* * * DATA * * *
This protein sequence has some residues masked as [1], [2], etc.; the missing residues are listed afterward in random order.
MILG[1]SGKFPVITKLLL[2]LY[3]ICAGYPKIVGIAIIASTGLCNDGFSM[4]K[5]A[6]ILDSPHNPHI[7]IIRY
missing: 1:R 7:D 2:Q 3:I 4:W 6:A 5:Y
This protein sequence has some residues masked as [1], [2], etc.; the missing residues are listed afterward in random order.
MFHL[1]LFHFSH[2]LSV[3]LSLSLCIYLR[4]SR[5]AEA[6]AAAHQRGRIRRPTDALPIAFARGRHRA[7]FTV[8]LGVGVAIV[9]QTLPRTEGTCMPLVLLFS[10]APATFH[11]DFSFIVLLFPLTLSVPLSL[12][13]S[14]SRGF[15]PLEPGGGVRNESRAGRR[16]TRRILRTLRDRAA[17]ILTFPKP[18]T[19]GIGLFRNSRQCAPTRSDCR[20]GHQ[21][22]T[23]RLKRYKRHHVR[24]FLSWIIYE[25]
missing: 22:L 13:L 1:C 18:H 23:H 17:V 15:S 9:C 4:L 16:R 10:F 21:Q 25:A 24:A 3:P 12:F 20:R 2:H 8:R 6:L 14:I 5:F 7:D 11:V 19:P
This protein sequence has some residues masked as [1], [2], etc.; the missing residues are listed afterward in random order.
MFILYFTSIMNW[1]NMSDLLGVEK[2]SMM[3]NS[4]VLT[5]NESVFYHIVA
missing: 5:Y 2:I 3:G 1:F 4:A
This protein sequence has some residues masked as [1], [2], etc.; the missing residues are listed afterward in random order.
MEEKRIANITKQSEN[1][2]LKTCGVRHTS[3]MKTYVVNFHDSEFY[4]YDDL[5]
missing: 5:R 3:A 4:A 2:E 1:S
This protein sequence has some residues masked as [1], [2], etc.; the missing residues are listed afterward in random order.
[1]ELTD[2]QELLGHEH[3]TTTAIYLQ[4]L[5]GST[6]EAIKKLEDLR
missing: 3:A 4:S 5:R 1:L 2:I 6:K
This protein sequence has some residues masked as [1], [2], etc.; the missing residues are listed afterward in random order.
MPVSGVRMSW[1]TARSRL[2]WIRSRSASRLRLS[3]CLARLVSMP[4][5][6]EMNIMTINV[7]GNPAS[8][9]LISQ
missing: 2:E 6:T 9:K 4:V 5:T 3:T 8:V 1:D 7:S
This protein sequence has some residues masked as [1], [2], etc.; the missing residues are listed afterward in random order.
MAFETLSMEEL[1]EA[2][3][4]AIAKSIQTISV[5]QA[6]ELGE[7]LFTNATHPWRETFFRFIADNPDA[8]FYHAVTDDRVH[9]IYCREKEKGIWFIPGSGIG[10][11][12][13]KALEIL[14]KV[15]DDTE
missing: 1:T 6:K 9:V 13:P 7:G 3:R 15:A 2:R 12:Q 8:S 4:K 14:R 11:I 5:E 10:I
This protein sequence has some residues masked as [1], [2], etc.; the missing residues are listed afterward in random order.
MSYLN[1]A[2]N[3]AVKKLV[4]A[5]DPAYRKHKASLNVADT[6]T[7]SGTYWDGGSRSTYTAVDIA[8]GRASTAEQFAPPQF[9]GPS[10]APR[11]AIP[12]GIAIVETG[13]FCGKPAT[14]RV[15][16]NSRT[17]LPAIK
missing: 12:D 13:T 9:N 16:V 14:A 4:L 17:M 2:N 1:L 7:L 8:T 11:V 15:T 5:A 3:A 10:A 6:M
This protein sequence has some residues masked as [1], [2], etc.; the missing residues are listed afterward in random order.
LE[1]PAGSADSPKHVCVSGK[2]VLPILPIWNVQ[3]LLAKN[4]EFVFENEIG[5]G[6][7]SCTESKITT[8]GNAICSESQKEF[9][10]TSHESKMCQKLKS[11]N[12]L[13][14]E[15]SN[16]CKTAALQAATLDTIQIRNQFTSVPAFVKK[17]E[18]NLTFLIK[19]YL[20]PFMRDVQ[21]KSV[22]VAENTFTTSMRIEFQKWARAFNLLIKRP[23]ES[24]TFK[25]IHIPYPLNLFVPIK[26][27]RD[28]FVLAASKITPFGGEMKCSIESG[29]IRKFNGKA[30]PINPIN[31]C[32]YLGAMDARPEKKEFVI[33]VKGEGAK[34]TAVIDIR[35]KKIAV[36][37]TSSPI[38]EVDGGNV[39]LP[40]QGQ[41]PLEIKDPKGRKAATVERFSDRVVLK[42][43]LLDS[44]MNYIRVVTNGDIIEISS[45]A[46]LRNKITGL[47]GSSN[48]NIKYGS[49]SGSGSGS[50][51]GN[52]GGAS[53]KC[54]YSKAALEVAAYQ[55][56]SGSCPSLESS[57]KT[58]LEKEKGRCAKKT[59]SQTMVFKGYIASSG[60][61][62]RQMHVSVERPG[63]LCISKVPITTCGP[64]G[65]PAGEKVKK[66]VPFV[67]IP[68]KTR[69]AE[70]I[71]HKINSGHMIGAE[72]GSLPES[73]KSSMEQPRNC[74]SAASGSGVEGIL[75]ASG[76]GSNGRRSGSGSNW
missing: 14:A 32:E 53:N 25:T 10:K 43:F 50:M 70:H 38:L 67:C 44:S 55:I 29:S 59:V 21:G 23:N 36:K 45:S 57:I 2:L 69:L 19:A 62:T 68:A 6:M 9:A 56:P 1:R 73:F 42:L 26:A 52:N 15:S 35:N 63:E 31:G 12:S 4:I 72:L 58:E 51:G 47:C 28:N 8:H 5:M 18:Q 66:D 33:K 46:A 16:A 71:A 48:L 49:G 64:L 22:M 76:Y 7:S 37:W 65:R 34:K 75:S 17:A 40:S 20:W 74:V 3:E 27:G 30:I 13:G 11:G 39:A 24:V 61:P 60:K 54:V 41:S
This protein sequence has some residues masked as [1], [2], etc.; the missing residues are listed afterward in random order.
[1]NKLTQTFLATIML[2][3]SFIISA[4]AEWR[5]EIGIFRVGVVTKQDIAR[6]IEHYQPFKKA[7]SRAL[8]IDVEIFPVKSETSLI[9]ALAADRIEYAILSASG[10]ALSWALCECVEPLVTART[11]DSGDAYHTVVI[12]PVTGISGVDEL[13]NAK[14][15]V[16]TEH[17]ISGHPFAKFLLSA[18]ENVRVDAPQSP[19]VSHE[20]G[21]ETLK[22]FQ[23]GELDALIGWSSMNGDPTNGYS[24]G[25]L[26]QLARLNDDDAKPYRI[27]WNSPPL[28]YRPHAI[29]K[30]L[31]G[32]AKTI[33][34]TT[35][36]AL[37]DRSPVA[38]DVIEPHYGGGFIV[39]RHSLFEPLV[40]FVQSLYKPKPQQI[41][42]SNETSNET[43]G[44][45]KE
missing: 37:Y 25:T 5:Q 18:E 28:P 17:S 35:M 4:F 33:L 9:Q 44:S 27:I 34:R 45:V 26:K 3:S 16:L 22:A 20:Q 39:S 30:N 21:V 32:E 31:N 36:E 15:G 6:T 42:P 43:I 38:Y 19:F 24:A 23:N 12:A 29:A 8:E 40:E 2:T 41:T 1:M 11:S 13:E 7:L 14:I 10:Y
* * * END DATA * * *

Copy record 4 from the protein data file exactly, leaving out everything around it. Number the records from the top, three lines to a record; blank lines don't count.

This protein sequence has some residues masked as [1], [2], etc.; the missing residues are listed afterward in random order.
MEEKRIANITKQSEN[1][2]LKTCGVRHTS[3]MKTYVVNFHDSEFY[4]YDDL[5]
missing: 5:R 3:A 4:A 2:E 1:S